Debby Moorhead dismisses the derisive social media postings constantly slamming City Manager Miranda Lutzow and her top lieutenants who are sometimes referred to in a sarcastic manner as “those three women.”
“The city manager has done a fabulous job,” noted Moorhead who steps down next month from the City Council after serving 12 years and being defeated by Gary Singh and Charlie Halford in the Nov. 3 election.
She also has high marks for the team approach at the top that includes Lisa Blackmon as assistant city manager and Toni Lundgren as deputy city manager.
“You can get better results when you have people bouncing ideas of each other,” Moorhead said.
Before Lutzow was elevated from interim city manager to city manager 11 months ago, the city manager’s office was essentially a one-horse affair. There were also two program analysts.
Cities between 70,000 and 100,000 residents typically have a city manager and two other top command positions either referred to as assistant managers, deputy managers, or a combination. It is especially true of growing cities as well as the few full-service cities such as Manteca that have their own police and fire departments and operate their own wastewater treatment, water, and solid waste operations.
A previous City Council back in 2008 saw the need for a deputy city manager when they created the position. That allows then City Manager Steve Pinkerton to elevate Karen McLaughlin who had been in an analyst position for years to deputy city manager. When McLaughlin was promoted to city manager after Pinkerton accepted a similar position in Davis, she opted not to fill the position due to salary cuts and the added workloads other employees were being asked to take on due to the Great Recession.
The council balked at the time indicating the workload was too big and critical long-range issues needed to be addressed but ultimately they went along with McLaughlin’s wishes.
Critics have slammed the current council for adding the assistant and deputy positions as simply an unwarranted expanding of the bureaucracy. And among those critics are some who voice objections to those selected to fill them.
Moorhead, though, disagrees.
She can point to initiatives that have been fast-tracked or stalled that have gotten done under Lutzow’s leadership such as the rebuilding of the deteriorating section of Lathrop Road east of Airport Way. Moorhead also believes the level of access and transparency with the city manager’s office has significantly improved. But more importantly Moorhead said things are getting done at city hall instead of languishing.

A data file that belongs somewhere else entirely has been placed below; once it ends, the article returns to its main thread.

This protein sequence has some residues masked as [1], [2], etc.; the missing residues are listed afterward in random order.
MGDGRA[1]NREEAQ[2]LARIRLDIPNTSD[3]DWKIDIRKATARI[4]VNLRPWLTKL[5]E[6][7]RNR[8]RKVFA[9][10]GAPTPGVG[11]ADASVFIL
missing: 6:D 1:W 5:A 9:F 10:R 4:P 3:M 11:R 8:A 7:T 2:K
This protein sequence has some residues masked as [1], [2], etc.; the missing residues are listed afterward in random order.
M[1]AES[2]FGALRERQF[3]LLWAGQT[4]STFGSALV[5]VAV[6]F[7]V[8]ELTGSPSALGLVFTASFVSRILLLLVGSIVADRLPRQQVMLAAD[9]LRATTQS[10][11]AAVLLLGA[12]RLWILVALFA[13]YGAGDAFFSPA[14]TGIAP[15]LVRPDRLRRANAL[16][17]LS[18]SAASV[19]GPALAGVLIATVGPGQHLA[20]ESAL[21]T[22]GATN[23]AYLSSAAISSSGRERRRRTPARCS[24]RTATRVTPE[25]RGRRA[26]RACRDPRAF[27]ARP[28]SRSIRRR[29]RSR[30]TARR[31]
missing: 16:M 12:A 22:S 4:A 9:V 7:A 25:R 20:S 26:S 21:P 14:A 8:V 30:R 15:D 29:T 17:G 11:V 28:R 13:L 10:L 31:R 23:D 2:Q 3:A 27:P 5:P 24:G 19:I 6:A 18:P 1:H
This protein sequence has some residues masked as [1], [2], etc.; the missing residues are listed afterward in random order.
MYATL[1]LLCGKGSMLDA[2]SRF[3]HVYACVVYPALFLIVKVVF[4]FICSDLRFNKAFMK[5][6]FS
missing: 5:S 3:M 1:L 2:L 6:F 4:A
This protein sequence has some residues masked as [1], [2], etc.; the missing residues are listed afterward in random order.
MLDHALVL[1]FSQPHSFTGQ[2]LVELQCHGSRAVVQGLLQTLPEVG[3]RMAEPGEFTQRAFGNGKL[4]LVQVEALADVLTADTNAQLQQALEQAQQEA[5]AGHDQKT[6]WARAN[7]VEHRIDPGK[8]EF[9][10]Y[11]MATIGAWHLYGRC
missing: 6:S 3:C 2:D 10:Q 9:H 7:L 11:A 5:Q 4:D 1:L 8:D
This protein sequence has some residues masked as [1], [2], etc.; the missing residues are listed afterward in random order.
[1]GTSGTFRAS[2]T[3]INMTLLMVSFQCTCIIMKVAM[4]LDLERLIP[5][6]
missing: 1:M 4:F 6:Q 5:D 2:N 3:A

Moorhead acknowledges Lutzow has her detractors.
“When a new boss comes in nobody likes them because they know there are going to be changes,” Moorhead notes. “You need to get on board or gracefully make an exit.”
Moorhead recalls a similar situation years ago when she was hired to take over management at Leisure Manor. She noted no two people have the same management style and that often times they are hired because their bosses — in this case the City Council — want things to go a different direction, become more efficient and effective or both.
“After I explained to the staff at Leisure Manor (my expectations), I had someone come up afterwards and told me that they understood as ‘a new broom sweeps clean’,” Moorhead said.
Moorhead said when the council made the decision 14 months ago to place then City Manager Tim Ogden on paid administrative leave while some issues were sorted through they had no idea who they were going to appoint as an acting city manager.
They turned to Lutzow who was the city’s Human Resources Director at the time.
“Tim (Ogden) hired Miranda,” Moorhead said. “Tim was her friend. They had worked together before. (Lutzow) had no agenda coming into this.”
After the council and Ogden — who is now Brentwood’s city manager — agreed to part ways, Lutzow was hired as the city manager.
Moorhead doesn’t believe Lutzow is given enough credit for what she had to deal with after stepping in as city manager.
The list includes the anonymous letter from the ranks of the Manteca Police Department regarding former Police Chief Jodie Estarziau, being able to break logjams that were stalling or slowing down projects and initiatives, the reorganization that took place, significant issues in the finance department that most date back three years, the pandemic, and more.
Moorhead pointed out that Lutzow is the first city manager that has ever had to not just pass a background check but also a credit check and a polygraph test.
“She is qualified and has the education including a masters’ degree,” Moorhead added.
Moorhead believe if people were able to meet Lutzow in person or have a dialogue with her that they would come to a much different opinion about her abilities than some do on social media.
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